Thursday, November 29, 2007


The trouble with Mitt

Mitt Romney is a fascinating person. He is well spoken, smart, and utterly without, shall we say, personal issues. That is awfully appealing coming from a candidate who most likely would be running against a person with a...ahem, stain or two on their soul.

That is why I was terrible disappointed to have learned that Mitt Romney is not who he claims to be: politically speaking. Mitt has many things going for him but that doesn't make me feel any better about the fact that Mitt has not been a conservative for very long and that his conversion to conservatism reeks of opportunism. If you want to educate yourself on Mitt I will point you to an ongoing series by Dan McLaughlin of Red State. He is through with part three of a 5 part series discussing Mitt's many problems beyond just his convenient changes of heart. I'll leave you with which pretty well sums up why I have no desire to see Mitt win the nomination.

In this sense, Romney revives memories of George H.W. Bush, like Romney a man of unquestioned personal integrity, a good family man and successful businessman but also a man wholly without political principles, who campaigned as the heir of the Reagan Revolution but ended up giving us tax hikes, a raft of liberal legislation, an adventure in Somalia, David Souter, and, in the end, Bill Clinton. Bush didn't sell us out again and again and again because he was a bad or dishonest man or a closet liberal; he just kept finding the path of least resistance to be running away from the principles he campaigned on, and lacked the core convictions to push back. The Romney record is nothing if not a series of searches for the positions that will be most convenient and popular for him at any given point in time. It's not that Romney's lying to us; but we really are fools if we believe that he will fight tomorrow for the things he says he believes today.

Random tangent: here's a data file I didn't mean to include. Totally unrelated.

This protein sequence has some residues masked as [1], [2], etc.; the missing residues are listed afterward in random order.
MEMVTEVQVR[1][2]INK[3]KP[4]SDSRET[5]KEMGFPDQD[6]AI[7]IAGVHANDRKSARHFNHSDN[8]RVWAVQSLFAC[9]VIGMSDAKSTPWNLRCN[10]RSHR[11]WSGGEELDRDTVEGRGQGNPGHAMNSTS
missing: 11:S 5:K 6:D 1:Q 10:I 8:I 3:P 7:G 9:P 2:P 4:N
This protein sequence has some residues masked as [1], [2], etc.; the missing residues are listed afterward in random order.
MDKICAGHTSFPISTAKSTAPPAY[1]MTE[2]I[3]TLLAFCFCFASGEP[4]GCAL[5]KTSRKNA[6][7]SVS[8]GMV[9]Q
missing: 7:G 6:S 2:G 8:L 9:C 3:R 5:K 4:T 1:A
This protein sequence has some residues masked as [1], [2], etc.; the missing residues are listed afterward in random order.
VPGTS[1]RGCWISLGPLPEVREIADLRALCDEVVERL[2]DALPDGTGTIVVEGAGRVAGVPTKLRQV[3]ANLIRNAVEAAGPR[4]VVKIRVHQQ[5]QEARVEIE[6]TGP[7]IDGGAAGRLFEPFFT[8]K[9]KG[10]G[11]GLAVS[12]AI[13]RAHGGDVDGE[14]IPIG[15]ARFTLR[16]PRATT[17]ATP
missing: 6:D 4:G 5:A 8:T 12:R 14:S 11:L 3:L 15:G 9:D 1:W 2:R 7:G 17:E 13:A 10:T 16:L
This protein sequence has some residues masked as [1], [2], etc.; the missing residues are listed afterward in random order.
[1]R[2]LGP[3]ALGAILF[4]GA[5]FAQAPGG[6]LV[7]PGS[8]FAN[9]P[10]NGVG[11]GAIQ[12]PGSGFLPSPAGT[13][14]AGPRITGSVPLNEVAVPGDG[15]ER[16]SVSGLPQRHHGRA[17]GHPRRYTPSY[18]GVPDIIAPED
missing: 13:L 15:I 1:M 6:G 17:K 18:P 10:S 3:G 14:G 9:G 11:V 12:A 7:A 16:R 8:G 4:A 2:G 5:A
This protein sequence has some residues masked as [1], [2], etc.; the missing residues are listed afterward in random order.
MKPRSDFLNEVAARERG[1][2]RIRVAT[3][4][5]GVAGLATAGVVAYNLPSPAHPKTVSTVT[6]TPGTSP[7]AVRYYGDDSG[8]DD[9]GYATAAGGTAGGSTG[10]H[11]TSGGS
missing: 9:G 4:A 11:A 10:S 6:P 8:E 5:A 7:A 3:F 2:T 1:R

Is it too much to ask to have a Republican candidate who is conservative?



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